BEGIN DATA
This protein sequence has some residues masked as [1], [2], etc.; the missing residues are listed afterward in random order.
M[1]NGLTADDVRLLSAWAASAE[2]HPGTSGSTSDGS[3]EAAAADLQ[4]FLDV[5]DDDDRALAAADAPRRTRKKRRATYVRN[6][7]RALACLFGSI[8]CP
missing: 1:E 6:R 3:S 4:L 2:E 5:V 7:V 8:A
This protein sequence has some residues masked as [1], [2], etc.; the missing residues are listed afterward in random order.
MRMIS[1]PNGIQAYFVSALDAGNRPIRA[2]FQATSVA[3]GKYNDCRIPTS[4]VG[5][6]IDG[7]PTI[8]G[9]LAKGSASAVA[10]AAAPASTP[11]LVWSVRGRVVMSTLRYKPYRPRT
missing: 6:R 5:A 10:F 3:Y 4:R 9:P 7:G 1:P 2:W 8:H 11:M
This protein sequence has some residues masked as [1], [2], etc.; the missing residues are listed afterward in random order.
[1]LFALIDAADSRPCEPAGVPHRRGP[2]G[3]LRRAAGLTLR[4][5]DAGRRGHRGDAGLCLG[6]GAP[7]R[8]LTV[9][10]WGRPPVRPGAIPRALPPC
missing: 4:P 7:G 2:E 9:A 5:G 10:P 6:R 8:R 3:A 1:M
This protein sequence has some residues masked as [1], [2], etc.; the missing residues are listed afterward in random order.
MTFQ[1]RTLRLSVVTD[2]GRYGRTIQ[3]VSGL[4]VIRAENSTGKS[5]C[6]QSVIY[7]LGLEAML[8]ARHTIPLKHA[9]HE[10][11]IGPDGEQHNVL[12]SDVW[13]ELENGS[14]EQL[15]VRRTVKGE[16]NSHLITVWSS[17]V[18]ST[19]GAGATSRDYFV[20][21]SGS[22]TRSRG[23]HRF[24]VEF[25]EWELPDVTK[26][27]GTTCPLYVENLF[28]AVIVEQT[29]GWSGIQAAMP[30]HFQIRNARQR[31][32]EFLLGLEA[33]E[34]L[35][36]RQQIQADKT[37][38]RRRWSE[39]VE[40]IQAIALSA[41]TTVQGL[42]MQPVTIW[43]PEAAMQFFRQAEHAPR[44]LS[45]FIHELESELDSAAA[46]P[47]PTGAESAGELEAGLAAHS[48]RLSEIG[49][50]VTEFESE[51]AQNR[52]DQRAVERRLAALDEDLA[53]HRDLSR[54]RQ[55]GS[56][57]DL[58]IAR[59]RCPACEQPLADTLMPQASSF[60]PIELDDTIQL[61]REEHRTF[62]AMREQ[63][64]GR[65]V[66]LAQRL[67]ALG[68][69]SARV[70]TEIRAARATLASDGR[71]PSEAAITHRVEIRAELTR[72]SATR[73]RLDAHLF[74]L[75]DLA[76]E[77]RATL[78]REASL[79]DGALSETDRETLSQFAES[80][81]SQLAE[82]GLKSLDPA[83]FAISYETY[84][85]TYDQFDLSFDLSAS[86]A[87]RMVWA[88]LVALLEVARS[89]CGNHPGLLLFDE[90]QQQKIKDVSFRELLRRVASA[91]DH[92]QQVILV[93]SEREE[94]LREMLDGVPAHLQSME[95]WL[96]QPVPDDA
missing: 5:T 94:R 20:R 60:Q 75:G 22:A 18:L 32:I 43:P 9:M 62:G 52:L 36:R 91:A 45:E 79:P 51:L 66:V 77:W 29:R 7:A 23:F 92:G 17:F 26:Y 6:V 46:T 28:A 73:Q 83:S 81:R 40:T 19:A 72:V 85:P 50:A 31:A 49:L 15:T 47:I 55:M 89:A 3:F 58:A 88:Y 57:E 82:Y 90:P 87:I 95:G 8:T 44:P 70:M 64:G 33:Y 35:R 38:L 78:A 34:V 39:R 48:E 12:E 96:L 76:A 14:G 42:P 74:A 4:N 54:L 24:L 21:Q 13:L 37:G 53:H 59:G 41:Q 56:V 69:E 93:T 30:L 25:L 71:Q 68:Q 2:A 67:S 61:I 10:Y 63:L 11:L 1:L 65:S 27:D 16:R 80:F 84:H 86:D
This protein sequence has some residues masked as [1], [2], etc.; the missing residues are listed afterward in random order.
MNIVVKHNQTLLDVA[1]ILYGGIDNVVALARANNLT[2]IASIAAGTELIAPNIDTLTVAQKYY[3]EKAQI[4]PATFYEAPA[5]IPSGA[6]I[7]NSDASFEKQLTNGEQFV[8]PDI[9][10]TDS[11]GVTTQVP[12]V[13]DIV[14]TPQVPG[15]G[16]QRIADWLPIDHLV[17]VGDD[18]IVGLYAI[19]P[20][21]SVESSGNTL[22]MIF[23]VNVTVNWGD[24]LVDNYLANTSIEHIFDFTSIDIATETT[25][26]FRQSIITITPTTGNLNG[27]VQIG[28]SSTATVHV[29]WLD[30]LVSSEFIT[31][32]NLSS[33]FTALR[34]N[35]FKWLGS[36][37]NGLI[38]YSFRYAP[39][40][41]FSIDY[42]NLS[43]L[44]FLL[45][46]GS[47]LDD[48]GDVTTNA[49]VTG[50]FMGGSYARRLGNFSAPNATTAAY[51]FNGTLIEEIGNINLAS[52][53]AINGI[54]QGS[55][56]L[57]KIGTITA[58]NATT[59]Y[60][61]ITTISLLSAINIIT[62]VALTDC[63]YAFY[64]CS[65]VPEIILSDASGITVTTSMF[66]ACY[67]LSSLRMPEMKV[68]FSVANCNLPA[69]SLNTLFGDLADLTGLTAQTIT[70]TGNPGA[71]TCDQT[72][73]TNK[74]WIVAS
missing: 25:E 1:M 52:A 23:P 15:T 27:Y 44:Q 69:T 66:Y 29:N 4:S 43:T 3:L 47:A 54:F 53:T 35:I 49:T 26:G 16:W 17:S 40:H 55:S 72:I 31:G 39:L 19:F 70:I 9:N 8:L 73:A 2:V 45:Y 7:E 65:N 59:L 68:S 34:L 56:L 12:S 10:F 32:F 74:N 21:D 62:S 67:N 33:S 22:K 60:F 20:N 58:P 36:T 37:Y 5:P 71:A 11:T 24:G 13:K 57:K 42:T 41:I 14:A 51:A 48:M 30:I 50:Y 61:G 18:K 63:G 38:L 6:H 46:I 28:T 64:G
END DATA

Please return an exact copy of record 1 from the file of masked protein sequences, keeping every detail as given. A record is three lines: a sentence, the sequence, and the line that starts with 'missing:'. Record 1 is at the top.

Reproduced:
This protein sequence has some residues masked as [1], [2], etc.; the missing residues are listed afterward in random order.
M[1]NGLTADDVRLLSAWAASAE[2]HPGTSGSTSDGS[3]EAAAADLQ[4]FLDV[5]DDDDRALAAADAPRRTRKKRRATYVRN[6][7]RALACLFGSI[8]CP
missing: 1:E 6:R 3:S 4:L 2:E 5:V 7:V 8:A